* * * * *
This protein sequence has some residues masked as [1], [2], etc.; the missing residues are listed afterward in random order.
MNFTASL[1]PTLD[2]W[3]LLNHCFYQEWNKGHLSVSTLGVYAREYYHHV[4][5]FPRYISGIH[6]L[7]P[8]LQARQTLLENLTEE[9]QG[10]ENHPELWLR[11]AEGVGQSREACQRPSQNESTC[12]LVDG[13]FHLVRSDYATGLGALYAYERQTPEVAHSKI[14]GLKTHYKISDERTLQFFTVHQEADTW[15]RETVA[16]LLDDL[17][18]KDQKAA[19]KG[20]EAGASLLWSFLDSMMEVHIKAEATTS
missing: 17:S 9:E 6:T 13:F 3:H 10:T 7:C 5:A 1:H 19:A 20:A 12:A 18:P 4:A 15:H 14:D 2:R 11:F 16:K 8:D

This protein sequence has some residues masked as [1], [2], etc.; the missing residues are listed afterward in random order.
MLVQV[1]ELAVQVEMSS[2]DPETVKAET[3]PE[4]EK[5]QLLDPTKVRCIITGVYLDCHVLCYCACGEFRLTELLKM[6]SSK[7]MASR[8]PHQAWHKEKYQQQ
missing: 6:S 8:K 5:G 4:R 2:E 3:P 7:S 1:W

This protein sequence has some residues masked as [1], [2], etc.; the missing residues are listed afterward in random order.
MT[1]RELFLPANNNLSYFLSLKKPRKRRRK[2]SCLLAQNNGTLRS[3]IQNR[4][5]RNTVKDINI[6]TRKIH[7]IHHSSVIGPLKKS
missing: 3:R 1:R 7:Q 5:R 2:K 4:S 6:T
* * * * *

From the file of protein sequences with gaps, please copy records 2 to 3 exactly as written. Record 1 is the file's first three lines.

This protein sequence has some residues masked as [1], [2], etc.; the missing residues are listed afterward in random order.
MLVQV[1]ELAVQVEMSS[2]DPETVKAET[3]PE[4]EK[5]QLLDPTKVRCIITGVYLDCHVLCYCACGEFRLTELLKM[6]SSK[7]MASR[8]PHQAWHKEKYQQQ
missing: 6:S 8:K 5:G 4:R 2:E 3:P 7:S 1:W

This protein sequence has some residues masked as [1], [2], etc.; the missing residues are listed afterward in random order.
MT[1]RELFLPANNNLSYFLSLKKPRKRRRK[2]SCLLAQNNGTLRS[3]IQNR[4][5]RNTVKDINI[6]TRKIH[7]IHHSSVIGPLKKS
missing: 3:R 1:R 7:Q 5:R 2:K 4:S 6:T